Performance tops priorities for LAPD administration building

Photos by the Los Angeles Police Department

 “Performance is critical. The project was tested for air, water, structural, floor displacement and seismic movement with repeated air and water tests between each requirement. This included both static and dynamic water tests on the windows, and on the unitized curtain wall. A full, two-story mock-up of the curtain wall, including the pre-cast, was assembled to match the descriptions and conditions, and successfully tested.”—Kurt Beidle, senior project manager, Wausau Window and Wall Systems.

The basics: Considered one of the most expensive buildings of its kind, the $437 million Los Angeles Police Administration Building also is among the greenest, according to a Wausau Window and Wall Systems release. In May 2010, the building earned Gold certification under the U.S. Green Building Council’s Leadership in Energy and Environmental Design green building rating system. Opened in October 2009, the 10-story, 500,000-square-foot structure maximizes daylighting and energy-efficiency. Aiding in this effort, the building features high-performance glass, recycled/recyclable aluminum framing and ornamental details, and environmentally friendly, durable paints. The window and curtain wall systems also were tested to meet stringent performance criteria. Seismic performance was of particular concern as the previous police administration building, constructed 1955, and was not expected to withstand another moderate earthquake, according to the release.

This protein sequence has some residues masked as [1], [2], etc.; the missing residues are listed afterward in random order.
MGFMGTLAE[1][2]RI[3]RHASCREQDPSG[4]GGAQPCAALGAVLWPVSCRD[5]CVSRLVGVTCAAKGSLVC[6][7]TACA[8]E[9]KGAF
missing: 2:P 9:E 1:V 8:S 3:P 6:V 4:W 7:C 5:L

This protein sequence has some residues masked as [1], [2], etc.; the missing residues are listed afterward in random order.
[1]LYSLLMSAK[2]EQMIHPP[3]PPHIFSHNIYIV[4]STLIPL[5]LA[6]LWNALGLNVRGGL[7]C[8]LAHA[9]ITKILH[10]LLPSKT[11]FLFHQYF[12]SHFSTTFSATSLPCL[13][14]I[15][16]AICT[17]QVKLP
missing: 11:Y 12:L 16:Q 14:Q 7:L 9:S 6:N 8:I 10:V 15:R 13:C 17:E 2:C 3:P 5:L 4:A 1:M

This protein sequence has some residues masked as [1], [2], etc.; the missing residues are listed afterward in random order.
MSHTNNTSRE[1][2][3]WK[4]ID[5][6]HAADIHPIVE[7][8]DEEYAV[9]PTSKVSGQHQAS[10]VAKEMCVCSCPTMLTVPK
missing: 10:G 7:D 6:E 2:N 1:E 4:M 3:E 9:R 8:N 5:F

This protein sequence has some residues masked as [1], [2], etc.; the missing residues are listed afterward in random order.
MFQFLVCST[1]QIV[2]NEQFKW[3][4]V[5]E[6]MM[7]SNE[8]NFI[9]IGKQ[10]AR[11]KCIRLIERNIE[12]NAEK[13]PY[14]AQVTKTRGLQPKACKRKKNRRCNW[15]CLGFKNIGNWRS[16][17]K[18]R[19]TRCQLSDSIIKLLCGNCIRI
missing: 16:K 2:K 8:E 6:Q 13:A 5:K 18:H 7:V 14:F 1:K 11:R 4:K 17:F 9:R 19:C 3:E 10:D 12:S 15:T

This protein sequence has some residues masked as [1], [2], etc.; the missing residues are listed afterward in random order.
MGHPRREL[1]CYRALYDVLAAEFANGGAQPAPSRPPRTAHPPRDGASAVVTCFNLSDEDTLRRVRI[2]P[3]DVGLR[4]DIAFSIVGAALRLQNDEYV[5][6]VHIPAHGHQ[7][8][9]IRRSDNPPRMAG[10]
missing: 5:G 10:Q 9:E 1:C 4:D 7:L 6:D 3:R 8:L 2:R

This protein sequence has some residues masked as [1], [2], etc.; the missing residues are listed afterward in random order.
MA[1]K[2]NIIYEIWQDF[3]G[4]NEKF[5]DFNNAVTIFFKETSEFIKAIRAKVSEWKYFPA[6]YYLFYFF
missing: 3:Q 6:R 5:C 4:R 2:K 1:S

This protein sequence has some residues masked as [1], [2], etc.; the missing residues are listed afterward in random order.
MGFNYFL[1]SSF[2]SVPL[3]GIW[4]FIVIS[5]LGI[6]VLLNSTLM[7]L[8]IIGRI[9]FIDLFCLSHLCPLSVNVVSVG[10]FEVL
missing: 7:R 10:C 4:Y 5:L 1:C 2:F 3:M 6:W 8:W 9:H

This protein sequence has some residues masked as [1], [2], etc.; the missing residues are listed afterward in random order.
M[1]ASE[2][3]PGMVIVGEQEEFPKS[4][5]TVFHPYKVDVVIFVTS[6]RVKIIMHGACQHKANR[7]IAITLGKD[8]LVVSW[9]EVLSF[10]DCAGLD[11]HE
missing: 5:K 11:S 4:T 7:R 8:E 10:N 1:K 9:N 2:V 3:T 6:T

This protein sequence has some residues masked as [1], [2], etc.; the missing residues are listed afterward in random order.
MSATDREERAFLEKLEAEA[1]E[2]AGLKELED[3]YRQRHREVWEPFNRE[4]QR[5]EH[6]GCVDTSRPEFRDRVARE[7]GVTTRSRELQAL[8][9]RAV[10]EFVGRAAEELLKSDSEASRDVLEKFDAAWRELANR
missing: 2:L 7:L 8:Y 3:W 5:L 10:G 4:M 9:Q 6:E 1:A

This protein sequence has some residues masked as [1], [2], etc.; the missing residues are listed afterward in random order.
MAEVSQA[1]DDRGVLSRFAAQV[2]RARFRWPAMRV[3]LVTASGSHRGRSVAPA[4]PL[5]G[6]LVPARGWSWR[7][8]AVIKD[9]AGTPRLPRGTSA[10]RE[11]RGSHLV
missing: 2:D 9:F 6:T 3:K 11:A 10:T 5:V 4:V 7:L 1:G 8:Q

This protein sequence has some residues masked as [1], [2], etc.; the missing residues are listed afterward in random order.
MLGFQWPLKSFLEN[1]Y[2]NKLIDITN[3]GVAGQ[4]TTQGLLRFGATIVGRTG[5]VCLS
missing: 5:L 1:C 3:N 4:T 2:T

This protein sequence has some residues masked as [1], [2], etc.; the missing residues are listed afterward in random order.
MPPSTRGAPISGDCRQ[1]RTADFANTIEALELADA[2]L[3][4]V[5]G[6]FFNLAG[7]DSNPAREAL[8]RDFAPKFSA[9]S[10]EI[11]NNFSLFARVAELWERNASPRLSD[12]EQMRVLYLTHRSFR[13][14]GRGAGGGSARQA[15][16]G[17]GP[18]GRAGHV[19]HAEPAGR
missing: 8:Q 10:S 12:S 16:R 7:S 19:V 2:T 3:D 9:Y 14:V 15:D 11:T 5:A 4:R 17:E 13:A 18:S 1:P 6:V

The players: Owner, City of Los Angeles’ Department of Public Works; architects, AECOM, formerly DMJM Design, Los Angeles, in joint venture with Roth + Sheppard, Denver; general contractor, Tutor-Saliba Corp., Sylmar, Calif.; glazing contractor, Metz Enterprises Inc., Anaheim, Calif.; glazing systems manufacturer, Wausau Window and Wall Systems, Wausau, Wis.; glass fabricator, Viracon Inc., Owatonna, Minn.; glazing systems finisher, Linetec, Wausau, Wis.

The glass and systems: 100,000 square feet of windows and curtain wall, mostly shop-glazed and pre-assembled, with VRE1-67 and VE1-2M high-performance, insulating glass. “The unitized curtain wall had a simulated acid etch, as well as two different dot patterns,” Beidle says. “Some locations had white dots; some black dots. It depended on the solar and optical needs of its placement on the building.” The street level features a custom, butt-glazed, knocked-down wall system. The aluminum framing and components were painted by Linetec in a three-coat, Champagne Gold II metallic Duranar coating.